• @CalebFuller The VT-100 and so forth were actually smart terminals, as they had fancy (for the time) local intelligence implementing cursor control, effects like blinking, and so forth. The "dumb terminals" were those that acted essentially like a glass teletype, just displaying the serial stream of characters on the screen as-is without any local processing. – Armand Mar 23 at 0:52
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Are they called "monochrome" monitors, or something else?

Yes. Monochrome covers all that paint in Amber, Green, Blue or white on black.

What I want is one of those with glowing green letters made of thin lines on a solid black screen.

That sounds more as if you're looking for a vector display. Something incompatible with most old hardware and total incompatible with today's computers.

Which brings us to the more important question here: What computer do you want to connect it to and/or what output does it provide. 'Course it won't help to find a nice old screen if it's incompatible with the machine you want to use it with.

Also, when looking for a vintage one, what are the best brands and models to search for?

Doesn't really matter.

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    "Thin lines" could be referring to the horizontal raster lines. – snips-n-snails Mar 20 at 0:16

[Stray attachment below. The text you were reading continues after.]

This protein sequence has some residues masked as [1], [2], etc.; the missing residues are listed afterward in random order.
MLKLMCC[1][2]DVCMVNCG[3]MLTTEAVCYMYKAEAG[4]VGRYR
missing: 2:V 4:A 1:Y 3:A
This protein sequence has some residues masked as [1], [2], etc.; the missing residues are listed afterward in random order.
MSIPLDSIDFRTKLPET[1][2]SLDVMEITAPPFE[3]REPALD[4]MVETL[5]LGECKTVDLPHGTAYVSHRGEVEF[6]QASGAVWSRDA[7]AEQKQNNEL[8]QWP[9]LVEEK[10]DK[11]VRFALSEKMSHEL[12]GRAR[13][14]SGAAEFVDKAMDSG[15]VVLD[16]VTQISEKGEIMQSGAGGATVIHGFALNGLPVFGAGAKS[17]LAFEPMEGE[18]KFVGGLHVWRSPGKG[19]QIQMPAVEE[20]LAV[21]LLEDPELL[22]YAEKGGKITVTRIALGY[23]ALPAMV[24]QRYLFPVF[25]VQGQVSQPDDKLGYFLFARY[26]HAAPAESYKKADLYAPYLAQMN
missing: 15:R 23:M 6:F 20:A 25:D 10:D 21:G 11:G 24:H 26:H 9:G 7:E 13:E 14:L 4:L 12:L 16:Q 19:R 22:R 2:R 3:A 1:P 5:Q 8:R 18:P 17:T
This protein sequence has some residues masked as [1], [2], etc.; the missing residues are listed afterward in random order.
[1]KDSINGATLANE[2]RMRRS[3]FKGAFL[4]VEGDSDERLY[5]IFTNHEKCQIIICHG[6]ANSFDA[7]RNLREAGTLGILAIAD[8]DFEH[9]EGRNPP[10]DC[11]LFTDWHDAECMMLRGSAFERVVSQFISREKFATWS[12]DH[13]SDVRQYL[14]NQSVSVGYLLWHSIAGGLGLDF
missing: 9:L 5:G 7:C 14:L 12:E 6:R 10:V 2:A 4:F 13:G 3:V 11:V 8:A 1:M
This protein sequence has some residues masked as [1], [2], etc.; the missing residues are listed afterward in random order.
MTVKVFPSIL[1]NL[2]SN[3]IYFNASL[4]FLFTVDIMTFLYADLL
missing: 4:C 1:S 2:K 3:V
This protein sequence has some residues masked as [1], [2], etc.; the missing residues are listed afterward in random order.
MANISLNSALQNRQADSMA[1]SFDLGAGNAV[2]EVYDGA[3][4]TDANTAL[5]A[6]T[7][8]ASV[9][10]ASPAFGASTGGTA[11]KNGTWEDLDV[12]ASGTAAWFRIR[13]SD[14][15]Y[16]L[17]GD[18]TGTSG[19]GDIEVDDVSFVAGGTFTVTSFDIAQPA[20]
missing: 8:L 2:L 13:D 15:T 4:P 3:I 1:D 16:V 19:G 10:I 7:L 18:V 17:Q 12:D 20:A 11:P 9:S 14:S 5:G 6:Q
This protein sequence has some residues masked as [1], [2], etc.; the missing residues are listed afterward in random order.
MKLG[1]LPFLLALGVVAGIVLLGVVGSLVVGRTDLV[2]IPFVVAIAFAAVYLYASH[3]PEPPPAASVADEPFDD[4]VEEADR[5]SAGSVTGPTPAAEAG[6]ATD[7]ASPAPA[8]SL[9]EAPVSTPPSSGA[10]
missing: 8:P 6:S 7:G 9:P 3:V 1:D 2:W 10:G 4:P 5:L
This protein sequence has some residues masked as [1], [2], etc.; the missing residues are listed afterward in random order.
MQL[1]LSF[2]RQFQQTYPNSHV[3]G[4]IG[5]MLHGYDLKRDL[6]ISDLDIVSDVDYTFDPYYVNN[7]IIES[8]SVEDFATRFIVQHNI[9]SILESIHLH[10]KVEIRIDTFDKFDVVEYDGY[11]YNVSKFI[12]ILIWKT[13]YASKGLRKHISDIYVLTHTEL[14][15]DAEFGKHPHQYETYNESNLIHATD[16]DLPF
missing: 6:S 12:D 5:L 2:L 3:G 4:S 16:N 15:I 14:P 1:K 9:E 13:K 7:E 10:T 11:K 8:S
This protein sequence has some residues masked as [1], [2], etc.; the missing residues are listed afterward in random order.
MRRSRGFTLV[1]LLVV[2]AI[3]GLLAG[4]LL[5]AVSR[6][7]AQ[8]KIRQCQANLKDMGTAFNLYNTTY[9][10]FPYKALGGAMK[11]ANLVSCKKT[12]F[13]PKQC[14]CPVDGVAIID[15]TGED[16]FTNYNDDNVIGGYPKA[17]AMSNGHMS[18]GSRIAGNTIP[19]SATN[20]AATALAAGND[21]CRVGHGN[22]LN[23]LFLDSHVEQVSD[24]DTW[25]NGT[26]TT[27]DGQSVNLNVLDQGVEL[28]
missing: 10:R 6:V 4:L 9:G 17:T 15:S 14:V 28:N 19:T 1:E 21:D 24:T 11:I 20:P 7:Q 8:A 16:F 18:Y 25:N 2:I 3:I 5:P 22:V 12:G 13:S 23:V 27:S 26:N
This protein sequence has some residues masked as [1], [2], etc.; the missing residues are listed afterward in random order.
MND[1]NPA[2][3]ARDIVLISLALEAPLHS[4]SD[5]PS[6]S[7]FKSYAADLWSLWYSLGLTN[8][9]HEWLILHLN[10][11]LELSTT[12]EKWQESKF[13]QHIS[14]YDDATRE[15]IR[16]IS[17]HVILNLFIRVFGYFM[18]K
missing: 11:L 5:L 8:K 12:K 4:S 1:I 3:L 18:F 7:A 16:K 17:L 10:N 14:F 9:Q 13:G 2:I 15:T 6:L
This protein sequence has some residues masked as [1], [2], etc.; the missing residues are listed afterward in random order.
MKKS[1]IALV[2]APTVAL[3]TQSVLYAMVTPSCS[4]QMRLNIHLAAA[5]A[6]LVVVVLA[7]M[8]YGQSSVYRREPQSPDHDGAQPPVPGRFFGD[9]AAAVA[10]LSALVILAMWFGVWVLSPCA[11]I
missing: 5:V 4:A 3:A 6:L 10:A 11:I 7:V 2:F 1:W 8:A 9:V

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    @snips-n-snails sure, but is it what he wants? – Raffzahn Mar 20 at 0:20
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    Also, the IBM PC video cards for such monitors were called the Monochrome Display Adapter. – DrSheldon Mar 20 at 2:13
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    @DrSheldon - Don't forget the Hercules Graphics Card! It gave the crisp text display of the MDA plus high-res monochrome graphics much better than CGA. And it has one of those amazing historical anecdotes where the inventor only made it so he could work on his PhD with his IBM PC using his native Thai script! – Caleb Fuller Mar 20 at 13:24
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    @CalebFuller: Sure, but they didn't call the monitors "Hercules", which is the question here. – DrSheldon Mar 20 at 13:59
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They were generally called "computer terminals" rather than "monitors". They came with a keyboard, character ROMs, interface devices, etc.

The VT220 came in white, green, or amber phosphors.

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    I interpreted the OP's question as looking for monitor only, not a full-blown terminal. – Armand Mar 20 at 4:32
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    But by far the easiest way for the OP to start using that glowing goodness on arbitrary hardware will be to find a monochrome terminal with a serial interface. (And who doesn't love those old keyboards too, except everyone else in an open plan office). It may not answer the question directly, you're right, but it may be the answer they need. – Dan Sheppard Mar 20 at 13:32